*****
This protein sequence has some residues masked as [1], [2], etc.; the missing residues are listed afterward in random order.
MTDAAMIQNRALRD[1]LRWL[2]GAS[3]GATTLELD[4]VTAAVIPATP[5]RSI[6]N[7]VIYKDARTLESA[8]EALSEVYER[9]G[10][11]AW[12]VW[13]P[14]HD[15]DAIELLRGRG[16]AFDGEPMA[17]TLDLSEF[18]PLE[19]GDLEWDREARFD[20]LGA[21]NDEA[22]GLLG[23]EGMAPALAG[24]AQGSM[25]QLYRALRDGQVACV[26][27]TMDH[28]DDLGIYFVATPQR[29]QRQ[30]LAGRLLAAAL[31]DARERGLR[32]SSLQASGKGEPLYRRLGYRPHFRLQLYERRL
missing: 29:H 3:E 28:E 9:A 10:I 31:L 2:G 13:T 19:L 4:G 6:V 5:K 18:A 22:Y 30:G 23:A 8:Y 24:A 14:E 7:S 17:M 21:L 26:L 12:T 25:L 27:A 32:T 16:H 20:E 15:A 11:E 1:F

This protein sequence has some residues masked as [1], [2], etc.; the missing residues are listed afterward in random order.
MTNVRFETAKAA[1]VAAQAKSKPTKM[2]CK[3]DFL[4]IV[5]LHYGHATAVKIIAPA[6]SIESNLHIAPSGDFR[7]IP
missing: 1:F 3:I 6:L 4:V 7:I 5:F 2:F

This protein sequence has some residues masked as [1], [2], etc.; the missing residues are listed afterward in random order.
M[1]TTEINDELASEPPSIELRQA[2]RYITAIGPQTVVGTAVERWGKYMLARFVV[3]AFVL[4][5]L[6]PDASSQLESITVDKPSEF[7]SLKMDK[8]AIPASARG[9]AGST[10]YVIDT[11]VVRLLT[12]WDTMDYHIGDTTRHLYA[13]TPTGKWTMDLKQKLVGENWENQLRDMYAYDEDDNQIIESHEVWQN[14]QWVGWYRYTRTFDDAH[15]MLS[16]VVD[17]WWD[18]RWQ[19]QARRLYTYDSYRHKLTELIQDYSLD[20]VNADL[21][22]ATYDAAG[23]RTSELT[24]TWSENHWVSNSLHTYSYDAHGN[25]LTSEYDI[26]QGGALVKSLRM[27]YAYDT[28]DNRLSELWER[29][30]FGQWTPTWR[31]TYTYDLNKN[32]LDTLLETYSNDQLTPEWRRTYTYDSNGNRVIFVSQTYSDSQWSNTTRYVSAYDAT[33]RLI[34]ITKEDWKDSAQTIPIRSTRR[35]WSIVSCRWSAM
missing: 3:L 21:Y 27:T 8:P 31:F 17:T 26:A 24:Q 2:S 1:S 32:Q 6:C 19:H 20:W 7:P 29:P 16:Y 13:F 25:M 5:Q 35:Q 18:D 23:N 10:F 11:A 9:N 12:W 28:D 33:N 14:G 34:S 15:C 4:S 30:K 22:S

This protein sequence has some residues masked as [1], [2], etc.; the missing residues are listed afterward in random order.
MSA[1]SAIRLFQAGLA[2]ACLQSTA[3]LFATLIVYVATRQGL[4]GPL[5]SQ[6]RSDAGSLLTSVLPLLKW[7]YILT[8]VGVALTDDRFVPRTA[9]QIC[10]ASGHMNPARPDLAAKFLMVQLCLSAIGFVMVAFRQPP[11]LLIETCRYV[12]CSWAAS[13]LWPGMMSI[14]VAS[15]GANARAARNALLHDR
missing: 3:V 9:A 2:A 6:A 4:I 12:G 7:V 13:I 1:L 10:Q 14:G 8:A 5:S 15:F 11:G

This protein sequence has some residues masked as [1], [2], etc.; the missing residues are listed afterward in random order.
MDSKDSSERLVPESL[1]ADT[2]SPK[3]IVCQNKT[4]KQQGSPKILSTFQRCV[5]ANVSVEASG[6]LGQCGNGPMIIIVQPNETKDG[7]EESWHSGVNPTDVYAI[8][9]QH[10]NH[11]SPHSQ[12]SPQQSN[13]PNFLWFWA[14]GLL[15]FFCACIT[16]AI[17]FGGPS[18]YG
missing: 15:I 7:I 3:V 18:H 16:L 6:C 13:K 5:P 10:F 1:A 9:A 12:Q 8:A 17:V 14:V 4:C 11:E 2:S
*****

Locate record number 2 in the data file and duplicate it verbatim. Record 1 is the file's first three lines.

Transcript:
This protein sequence has some residues masked as [1], [2], etc.; the missing residues are listed afterward in random order.
MTNVRFETAKAA[1]VAAQAKSKPTKM[2]CK[3]DFL[4]IV[5]LHYGHATAVKIIAPA[6]SIESNLHIAPSGDFR[7]IP
missing: 1:F 3:I 6:L 4:V 7:I 5:F 2:F